As other Ugandans mourn the Cranes’ loss to Chipolopolo boys, I am dancing my legs lame. A lose incurred by a team whose outstanding feature is well known to every citizen shouldn’t be mourned a lot. How could we expect a team that barely performs well on home turf to qualify for such a big event? We, Ugandans have convinced ourselves that we have a team capable of upstaging opponents, yet at the bottom of our hearts, we are aware that we have an average team that plays “suspect football”.
When the same team failed to beat Harambee Stars of Kenya last year, we vehemently laid the blame on politicians, not realising that talent is natural, but not artificial, something our team lacks.
After failing to qualify for 34 years, how could we think that they would have beaten the continental Champion? Ugandan footballs that shall take us to the promised land are yet to be born. I don’t want anyone to come out telling me that I am not patriotic.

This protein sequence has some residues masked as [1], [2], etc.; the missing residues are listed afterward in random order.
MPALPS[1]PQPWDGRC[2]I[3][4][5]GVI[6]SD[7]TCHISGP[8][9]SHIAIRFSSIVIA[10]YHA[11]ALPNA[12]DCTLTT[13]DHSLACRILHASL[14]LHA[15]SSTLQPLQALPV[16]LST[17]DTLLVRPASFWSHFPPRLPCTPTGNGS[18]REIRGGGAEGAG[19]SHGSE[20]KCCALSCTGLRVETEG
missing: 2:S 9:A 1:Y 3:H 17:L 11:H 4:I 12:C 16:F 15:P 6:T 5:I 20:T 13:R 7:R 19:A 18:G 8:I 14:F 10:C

In fact, Fufa guys had reason to overcharge spectators. They knew they would fail the pitch test and plan B would do the needful – pleasing themselves with the dime from the match.
And it is pointless to point accusing fingers at Williamson and Lawrence Mulindwa. Even if the best manager in the world manages the team, it wouldn’t perform to the expectations.
Women football teams like Nigeria and Ghana are far better than our boys when it comes to ball possession. For the boys to do well, they should start training at club level, and it should therefore be work of our local club managers.
Alamiga Muzamil, Arua